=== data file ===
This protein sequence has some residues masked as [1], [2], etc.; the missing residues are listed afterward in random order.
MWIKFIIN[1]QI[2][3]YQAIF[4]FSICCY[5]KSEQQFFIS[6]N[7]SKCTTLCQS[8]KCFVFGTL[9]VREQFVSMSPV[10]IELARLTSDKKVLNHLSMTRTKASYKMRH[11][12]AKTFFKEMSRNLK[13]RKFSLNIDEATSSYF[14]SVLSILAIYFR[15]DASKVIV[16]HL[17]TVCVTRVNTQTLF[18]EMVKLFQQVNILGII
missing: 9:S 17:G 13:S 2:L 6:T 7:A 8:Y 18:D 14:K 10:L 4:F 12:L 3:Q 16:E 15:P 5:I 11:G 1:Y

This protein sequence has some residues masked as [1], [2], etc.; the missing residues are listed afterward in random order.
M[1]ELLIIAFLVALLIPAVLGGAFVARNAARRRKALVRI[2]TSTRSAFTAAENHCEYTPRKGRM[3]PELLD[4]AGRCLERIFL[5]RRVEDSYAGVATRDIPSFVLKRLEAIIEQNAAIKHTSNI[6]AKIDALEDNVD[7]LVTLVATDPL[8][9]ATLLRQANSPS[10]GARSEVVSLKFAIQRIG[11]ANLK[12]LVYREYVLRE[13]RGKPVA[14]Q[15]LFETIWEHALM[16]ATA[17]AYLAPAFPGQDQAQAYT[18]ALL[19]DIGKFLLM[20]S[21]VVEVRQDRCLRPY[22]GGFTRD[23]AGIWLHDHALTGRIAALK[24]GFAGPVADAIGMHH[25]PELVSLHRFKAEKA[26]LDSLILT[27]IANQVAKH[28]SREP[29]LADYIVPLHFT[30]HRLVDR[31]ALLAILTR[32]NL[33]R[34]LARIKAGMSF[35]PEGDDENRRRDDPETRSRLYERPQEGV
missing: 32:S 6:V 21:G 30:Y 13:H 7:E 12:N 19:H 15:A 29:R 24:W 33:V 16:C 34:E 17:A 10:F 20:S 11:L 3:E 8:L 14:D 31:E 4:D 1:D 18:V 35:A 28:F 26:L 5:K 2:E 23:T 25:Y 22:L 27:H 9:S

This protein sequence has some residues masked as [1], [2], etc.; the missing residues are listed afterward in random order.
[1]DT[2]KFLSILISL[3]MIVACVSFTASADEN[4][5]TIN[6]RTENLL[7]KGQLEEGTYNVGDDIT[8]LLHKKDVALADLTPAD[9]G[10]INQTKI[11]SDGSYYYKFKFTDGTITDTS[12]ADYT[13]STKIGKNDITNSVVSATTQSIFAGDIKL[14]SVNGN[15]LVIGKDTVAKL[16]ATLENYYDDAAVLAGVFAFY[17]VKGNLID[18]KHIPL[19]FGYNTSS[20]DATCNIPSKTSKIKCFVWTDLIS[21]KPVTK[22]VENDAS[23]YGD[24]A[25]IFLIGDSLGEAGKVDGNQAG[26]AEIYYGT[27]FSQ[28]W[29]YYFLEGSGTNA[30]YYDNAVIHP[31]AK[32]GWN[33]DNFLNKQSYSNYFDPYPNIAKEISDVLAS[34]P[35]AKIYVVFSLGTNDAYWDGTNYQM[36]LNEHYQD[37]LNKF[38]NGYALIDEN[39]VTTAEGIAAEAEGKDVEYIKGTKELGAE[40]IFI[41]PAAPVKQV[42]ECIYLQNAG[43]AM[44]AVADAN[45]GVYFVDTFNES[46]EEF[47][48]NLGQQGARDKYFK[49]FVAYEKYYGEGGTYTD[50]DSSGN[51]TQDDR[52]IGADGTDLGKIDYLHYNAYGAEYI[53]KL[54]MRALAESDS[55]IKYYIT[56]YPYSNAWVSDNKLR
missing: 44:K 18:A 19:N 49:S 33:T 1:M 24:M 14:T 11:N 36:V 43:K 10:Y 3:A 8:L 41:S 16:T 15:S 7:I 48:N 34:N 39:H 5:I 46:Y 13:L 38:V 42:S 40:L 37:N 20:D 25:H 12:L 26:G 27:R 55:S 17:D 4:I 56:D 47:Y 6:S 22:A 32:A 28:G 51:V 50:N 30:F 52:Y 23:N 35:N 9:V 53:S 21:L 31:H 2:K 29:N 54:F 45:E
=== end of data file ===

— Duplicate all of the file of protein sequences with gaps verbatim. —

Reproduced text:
This protein sequence has some residues masked as [1], [2], etc.; the missing residues are listed afterward in random order.
MWIKFIIN[1]QI[2][3]YQAIF[4]FSICCY[5]KSEQQFFIS[6]N[7]SKCTTLCQS[8]KCFVFGTL[9]VREQFVSMSPV[10]IELARLTSDKKVLNHLSMTRTKASYKMRH[11][12]AKTFFKEMSRNLK[13]RKFSLNIDEATSSYF[14]SVLSILAIYFR[15]DASKVIV[16]HL[17]TVCVTRVNTQTLF[18]EMVKLFQQVNILGII
missing: 9:S 17:G 13:S 2:L 6:T 7:A 8:Y 18:D 14:K 10:L 4:F 12:L 3:Q 16:E 15:P 5:I 11:G 1:Y

This protein sequence has some residues masked as [1], [2], etc.; the missing residues are listed afterward in random order.
M[1]ELLIIAFLVALLIPAVLGGAFVARNAARRRKALVRI[2]TSTRSAFTAAENHCEYTPRKGRM[3]PELLD[4]AGRCLERIFL[5]RRVEDSYAGVATRDIPSFVLKRLEAIIEQNAAIKHTSNI[6]AKIDALEDNVD[7]LVTLVATDPL[8][9]ATLLRQANSPS[10]GARSEVVSLKFAIQRIG[11]ANLK[12]LVYREYVLRE[13]RGKPVA[14]Q[15]LFETIWEHALM[16]ATA[17]AYLAPAFPGQDQAQAYT[18]ALL[19]DIGKFLLM[20]S[21]VVEVRQDRCLRPY[22]GGFTRD[23]AGIWLHDHALTGRIAALK[24]GFAGPVADAIGMHH[25]PELVSLHRFKAEKA[26]LDSLILT[27]IANQVAKH[28]SREP[29]LADYIVPLHFT[30]HRLVDR[31]ALLAILTR[32]NL[33]R[34]LARIKAGMSF[35]PEGDDENRRRDDPETRSRLYERPQEGV
missing: 32:S 6:V 21:G 30:Y 13:H 7:E 12:N 19:H 15:A 29:R 24:W 33:V 16:C 34:E 17:A 10:F 20:S 11:L 3:E 8:L 14:D 31:E 4:D 1:D 18:V 35:A 28:F 26:L 5:K 2:E 23:T 25:Y 22:L 27:H 9:S

This protein sequence has some residues masked as [1], [2], etc.; the missing residues are listed afterward in random order.
[1]DT[2]KFLSILISL[3]MIVACVSFTASADEN[4][5]TIN[6]RTENLL[7]KGQLEEGTYNVGDDIT[8]LLHKKDVALADLTPAD[9]G[10]INQTKI[11]SDGSYYYKFKFTDGTITDTS[12]ADYT[13]STKIGKNDITNSVVSATTQSIFAGDIKL[14]SVNGN[15]LVIGKDTVAKL[16]ATLENYYDDAAVLAGVFAFY[17]VKGNLID[18]KHIPL[19]FGYNTSS[20]DATCNIPSKTSKIKCFVWTDLIS[21]KPVTK[22]VENDAS[23]YGD[24]A[25]IFLIGDSLGEAGKVDGNQAG[26]AEIYYGT[27]FSQ[28]W[29]YYFLEGSGTNA[30]YYDNAVIHP[31]AK[32]GWN[33]DNFLNKQSYSNYFDPYPNIAKEISDVLAS[34]P[35]AKIYVVFSLGTNDAYWDGTNYQM[36]LNEHYQD[37]LNKF[38]NGYALIDEN[39]VTTAEGIAAEAEGKDVEYIKGTKELGAE[40]IFI[41]PAAPVKQV[42]ECIYLQNAG[43]AM[44]AVADAN[45]GVYFVDTFNES[46]EEF[47][48]NLGQQGARDKYFK[49]FVAYEKYYGEGGTYTD[50]DSSGN[51]TQDDR[52]IGADGTDLGKIDYLHYNAYGAEYI[53]KL[54]MRALAESDS[55]IKYYIT[56]YPYSNAWVSDNKLR
missing: 44:K 18:A 19:N 49:S 33:T 1:M 24:M 14:T 11:N 36:V 43:K 10:Y 3:A 8:L 41:S 16:T 15:S 7:I 48:N 34:N 39:H 5:I 46:Y 13:L 38:V 42:S 40:L 37:N 20:D 25:H 12:L 26:G 27:R 55:S 17:D 4:I 56:D 47:Y 6:S 22:A 32:A 28:G 51:V 50:N 30:F 52:Y 23:N 35:N 9:V 53:S 21:L 31:H 2:K 29:N 54:F 45:E